BIBA warns that drivers could be turned away from ports of entry
The British Insurance Brokers’ Association (BIBA) is warning that there are aspects of our impending final exit from the EU that will directly affect the public and one of these is the issue of driving in Europe after 31 December 2020.
With or without a deal. UK motorists, as things stand are unlikely to be able to enjoy the complete freedom of continental roads and will face added bureaucracy when travelling because the UK will no longer be in the European Free Circulation zone
From January, UK drivers to Europe will be required to carry with them a printed (not electronic) Green Card, to evidence their motor insurance which may be checked at ports of entry as well as by local constabulary in individual EU states. Driving without a Green Card may be breaking laws of the country you are traveling in and could result in penalties such as fines and even the seizure of vehicles. Ultimately, motorists may not be allowed to drive in the country they are visiting. Anyone planning to drive across the channel in January or February needs to contact their insurance provider now to make sure they receive their Green Card before they go.
Much has already been said about the potential for delays at ports. Drivers and hauliers are likely to face additional checks to ensure they have the correct documentation including, insurance and evidence of insurance in the form of a Green card for each vehicle and trailer or caravan. Drivers may also require an international driving permit as well as the safety items required by each European state.
Graeme Trudgill BIBA, Executive Director said: “In 2019 a Populus survey commissioned by BIBA and the ABI highlighted an alarming lack of awareness of what motorists will legally need to travel in Europe after Brexit and we have no evidence that this has changed. With or without a withdrawal agreement, negotiations will still be needed to allow access to the Free Circulation Zone and for unnecessary bureaucracy to be avoided.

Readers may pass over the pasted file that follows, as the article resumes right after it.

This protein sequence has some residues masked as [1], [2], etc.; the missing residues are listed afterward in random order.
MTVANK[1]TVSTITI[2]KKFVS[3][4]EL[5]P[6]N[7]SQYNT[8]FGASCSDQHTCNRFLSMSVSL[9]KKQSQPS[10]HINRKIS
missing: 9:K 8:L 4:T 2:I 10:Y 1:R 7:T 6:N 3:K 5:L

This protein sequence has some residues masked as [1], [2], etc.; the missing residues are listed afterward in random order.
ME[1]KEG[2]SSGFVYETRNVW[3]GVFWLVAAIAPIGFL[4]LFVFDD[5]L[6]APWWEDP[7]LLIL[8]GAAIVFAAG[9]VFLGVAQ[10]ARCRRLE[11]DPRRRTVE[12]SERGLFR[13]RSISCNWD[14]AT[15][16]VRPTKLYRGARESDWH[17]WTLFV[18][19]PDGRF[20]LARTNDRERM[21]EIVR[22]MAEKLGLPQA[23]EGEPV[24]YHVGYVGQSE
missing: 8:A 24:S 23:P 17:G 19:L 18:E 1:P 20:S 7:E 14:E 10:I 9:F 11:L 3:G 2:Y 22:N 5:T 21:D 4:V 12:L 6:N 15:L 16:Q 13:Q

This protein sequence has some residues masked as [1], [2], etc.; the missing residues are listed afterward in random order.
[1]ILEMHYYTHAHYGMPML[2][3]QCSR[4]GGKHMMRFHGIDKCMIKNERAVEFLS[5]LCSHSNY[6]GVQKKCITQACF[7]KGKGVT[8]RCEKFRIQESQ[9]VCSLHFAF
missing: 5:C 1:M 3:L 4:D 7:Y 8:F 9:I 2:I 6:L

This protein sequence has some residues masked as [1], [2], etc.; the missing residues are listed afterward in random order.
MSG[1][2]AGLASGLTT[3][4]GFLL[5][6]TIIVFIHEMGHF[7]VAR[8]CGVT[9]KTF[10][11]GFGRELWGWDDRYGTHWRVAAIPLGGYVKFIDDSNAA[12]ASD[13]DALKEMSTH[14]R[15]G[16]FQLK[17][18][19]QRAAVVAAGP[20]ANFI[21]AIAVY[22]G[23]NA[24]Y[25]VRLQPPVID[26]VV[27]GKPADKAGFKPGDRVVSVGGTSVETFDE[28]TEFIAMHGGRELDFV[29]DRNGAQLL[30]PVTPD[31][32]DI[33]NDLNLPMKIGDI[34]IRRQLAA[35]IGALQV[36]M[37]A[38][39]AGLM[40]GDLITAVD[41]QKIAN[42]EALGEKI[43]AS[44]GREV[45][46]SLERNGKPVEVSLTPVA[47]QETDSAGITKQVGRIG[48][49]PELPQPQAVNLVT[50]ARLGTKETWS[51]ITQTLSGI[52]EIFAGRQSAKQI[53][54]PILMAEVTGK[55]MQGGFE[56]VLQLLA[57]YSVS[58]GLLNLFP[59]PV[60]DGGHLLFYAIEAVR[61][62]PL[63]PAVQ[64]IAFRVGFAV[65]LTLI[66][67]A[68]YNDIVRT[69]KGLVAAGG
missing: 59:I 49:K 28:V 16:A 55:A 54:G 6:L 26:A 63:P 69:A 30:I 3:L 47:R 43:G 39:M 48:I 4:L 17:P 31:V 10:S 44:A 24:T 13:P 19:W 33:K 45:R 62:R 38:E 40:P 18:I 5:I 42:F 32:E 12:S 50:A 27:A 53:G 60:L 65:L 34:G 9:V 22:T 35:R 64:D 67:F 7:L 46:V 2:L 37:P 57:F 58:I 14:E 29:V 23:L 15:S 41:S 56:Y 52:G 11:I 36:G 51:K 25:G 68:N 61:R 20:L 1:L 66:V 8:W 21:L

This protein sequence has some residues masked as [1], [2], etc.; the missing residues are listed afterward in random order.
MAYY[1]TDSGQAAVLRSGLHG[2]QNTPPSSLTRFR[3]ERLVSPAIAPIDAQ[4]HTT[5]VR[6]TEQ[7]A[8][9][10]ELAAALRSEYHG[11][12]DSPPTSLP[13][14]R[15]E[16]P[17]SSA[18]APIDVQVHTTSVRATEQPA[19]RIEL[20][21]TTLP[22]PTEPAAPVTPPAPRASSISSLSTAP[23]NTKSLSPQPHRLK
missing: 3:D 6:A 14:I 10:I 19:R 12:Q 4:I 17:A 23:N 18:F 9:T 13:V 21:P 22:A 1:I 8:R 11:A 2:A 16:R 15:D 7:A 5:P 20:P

“People planning to travel need to contact their insurance provider at least six weeks before their departure date to allow time for their insurer to send a Green Card. This can be emailed to policyholders but must be printed as electronic copies are not valid. In a small positive step these no longer need to be printed on green paper!”
Notes to editors
- If the UK leaves the EU without a deal on 31 December 2020 and the European Commission does not make a decision to exempt UK registered vehicles from being checked for proof of insurance, you will need to carry a motor insurance Green Card when driving in the EU and EEA.
- Populus conducted an online sample of 2,000 GB adults 18+ between 23rd and 24th September 2019. Data is weighted to be representative of the population of Great Britain. Targets for quotas and weights are taken from the National Readership Survey, a random probability F2F survey conducted annually with 34,000 adults. Populus is a founder member of the British Polling Council and abides by it rules. For further information see http://www.britishpollingcouncil.org/ The research found that:
- More than half (55%) do not realise they must carry a motor insurance Green Card if we leave without a deal
- 49% GB adults believe it will be legally necessary to have European Breakdown cover if they are taking their car to the EU in the event of a no-deal Brexit
- Only a third of respondents had heard of a motor insurance Green Card and just 37% knew they need to obtain one
- 20% failed to identify that they will need a valid driving licence to legally drive to the EU following a no deal Brexit